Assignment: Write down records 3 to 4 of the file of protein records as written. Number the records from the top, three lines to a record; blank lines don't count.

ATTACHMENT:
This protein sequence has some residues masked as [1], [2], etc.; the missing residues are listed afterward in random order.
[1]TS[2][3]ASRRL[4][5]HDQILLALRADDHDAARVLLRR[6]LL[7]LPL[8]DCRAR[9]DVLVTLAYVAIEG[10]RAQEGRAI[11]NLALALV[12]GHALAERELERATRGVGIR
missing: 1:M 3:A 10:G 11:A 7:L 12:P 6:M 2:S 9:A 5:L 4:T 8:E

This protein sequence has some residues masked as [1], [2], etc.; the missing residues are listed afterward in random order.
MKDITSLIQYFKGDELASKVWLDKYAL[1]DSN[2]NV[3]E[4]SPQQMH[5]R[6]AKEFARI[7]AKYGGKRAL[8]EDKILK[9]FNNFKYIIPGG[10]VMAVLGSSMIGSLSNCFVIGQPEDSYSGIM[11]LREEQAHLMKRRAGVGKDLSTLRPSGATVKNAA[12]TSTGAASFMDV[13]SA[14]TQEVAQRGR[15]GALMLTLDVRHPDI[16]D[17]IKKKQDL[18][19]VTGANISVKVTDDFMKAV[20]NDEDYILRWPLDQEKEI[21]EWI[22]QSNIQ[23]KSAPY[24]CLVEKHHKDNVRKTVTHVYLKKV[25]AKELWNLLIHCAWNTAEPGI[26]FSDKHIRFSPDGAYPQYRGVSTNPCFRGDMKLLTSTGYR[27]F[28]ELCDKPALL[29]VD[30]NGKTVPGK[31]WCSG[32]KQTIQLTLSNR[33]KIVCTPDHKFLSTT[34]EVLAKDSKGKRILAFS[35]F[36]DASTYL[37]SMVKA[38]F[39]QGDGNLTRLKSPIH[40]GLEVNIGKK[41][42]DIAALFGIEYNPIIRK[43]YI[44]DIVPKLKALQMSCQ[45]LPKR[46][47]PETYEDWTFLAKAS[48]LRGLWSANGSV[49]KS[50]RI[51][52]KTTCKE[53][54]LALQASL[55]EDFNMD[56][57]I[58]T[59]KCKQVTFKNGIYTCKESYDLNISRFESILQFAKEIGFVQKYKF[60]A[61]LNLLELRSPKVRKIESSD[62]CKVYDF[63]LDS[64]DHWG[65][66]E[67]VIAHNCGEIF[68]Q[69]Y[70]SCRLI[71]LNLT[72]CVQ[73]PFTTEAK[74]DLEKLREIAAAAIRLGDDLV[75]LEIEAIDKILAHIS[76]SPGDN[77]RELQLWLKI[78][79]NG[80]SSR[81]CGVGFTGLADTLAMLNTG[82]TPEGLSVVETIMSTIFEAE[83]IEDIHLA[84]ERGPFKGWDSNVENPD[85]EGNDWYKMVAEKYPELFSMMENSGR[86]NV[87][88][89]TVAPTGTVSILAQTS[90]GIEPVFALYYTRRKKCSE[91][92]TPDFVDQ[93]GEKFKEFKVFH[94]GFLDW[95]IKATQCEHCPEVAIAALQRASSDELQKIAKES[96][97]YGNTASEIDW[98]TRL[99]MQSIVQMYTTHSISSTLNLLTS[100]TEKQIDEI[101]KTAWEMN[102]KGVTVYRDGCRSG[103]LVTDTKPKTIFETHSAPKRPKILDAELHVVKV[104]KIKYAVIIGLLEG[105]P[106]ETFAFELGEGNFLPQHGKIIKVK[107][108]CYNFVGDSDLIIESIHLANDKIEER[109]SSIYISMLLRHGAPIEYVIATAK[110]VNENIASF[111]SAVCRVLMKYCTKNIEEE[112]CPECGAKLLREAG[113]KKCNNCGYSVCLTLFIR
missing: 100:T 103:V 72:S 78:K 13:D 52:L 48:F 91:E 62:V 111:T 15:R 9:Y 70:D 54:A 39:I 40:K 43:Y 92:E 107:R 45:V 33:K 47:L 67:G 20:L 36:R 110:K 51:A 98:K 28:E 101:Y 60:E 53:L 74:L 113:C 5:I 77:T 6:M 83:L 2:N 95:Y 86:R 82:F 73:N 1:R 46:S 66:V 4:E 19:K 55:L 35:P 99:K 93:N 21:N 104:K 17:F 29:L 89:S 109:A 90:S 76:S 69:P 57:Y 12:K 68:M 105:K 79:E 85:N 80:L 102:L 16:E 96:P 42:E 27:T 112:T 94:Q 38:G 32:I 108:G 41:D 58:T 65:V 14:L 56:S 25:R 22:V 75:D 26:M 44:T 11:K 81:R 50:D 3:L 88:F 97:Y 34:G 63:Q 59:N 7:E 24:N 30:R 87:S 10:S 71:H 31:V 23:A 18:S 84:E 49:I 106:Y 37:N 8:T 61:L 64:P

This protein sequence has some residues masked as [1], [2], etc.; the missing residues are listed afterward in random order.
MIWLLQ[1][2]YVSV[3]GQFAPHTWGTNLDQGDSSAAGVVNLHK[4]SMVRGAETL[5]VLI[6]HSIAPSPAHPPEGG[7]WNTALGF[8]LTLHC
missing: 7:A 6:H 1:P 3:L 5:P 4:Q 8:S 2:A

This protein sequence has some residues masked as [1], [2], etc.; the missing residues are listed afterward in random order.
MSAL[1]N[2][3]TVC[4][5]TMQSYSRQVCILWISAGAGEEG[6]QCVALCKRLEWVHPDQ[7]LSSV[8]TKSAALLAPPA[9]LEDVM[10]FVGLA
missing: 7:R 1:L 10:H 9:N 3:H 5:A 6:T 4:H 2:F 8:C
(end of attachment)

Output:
This protein sequence has some residues masked as [1], [2], etc.; the missing residues are listed afterward in random order.
MIWLLQ[1][2]YVSV[3]GQFAPHTWGTNLDQGDSSAAGVVNLHK[4]SMVRGAETL[5]VLI[6]HSIAPSPAHPPEGG[7]WNTALGF[8]LTLHC
missing: 7:A 6:H 1:P 3:L 5:P 4:Q 8:S 2:A

This protein sequence has some residues masked as [1], [2], etc.; the missing residues are listed afterward in random order.
MSAL[1]N[2][3]TVC[4][5]TMQSYSRQVCILWISAGAGEEG[6]QCVALCKRLEWVHPDQ[7]LSSV[8]TKSAALLAPPA[9]LEDVM[10]FVGLA
missing: 7:R 1:L 10:H 9:N 3:H 5:A 6:T 4:H 2:F 8:C